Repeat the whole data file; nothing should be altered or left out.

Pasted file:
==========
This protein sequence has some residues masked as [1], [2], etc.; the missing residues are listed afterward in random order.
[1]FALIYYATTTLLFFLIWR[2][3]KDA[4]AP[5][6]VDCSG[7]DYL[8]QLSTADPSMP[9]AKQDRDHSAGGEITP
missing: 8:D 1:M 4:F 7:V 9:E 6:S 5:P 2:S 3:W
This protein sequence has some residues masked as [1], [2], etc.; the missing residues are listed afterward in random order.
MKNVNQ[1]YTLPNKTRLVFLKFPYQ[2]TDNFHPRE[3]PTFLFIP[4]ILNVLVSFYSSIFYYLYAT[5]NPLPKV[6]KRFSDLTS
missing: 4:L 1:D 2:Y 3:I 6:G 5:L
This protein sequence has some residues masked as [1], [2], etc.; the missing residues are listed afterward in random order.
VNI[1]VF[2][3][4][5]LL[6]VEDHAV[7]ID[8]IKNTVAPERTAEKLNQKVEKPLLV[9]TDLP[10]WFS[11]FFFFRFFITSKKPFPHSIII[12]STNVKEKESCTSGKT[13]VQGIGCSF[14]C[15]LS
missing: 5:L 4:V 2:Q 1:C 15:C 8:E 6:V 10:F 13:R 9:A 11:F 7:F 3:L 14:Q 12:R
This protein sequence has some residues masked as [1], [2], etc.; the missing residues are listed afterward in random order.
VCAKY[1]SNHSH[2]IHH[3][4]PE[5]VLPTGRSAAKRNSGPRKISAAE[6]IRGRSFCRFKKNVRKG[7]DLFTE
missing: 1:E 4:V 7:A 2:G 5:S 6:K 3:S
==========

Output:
This protein sequence has some residues masked as [1], [2], etc.; the missing residues are listed afterward in random order.
[1]FALIYYATTTLLFFLIWR[2][3]KDA[4]AP[5][6]VDCSG[7]DYL[8]QLSTADPSMP[9]AKQDRDHSAGGEITP
missing: 8:D 1:M 4:F 7:V 9:E 6:S 5:P 2:S 3:W
This protein sequence has some residues masked as [1], [2], etc.; the missing residues are listed afterward in random order.
MKNVNQ[1]YTLPNKTRLVFLKFPYQ[2]TDNFHPRE[3]PTFLFIP[4]ILNVLVSFYSSIFYYLYAT[5]NPLPKV[6]KRFSDLTS
missing: 4:L 1:D 2:Y 3:I 6:G 5:L
This protein sequence has some residues masked as [1], [2], etc.; the missing residues are listed afterward in random order.
VNI[1]VF[2][3][4][5]LL[6]VEDHAV[7]ID[8]IKNTVAPERTAEKLNQKVEKPLLV[9]TDLP[10]WFS[11]FFFFRFFITSKKPFPHSIII[12]STNVKEKESCTSGKT[13]VQGIGCSF[14]C[15]LS
missing: 5:L 4:V 2:Q 1:C 15:C 8:E 6:V 10:F 13:R 9:A 11:F 7:F 3:L 14:Q 12:R
This protein sequence has some residues masked as [1], [2], etc.; the missing residues are listed afterward in random order.
VCAKY[1]SNHSH[2]IHH[3][4]PE[5]VLPTGRSAAKRNSGPRKISAAE[6]IRGRSFCRFKKNVRKG[7]DLFTE
missing: 1:E 4:V 7:A 2:G 5:S 6:K 3:S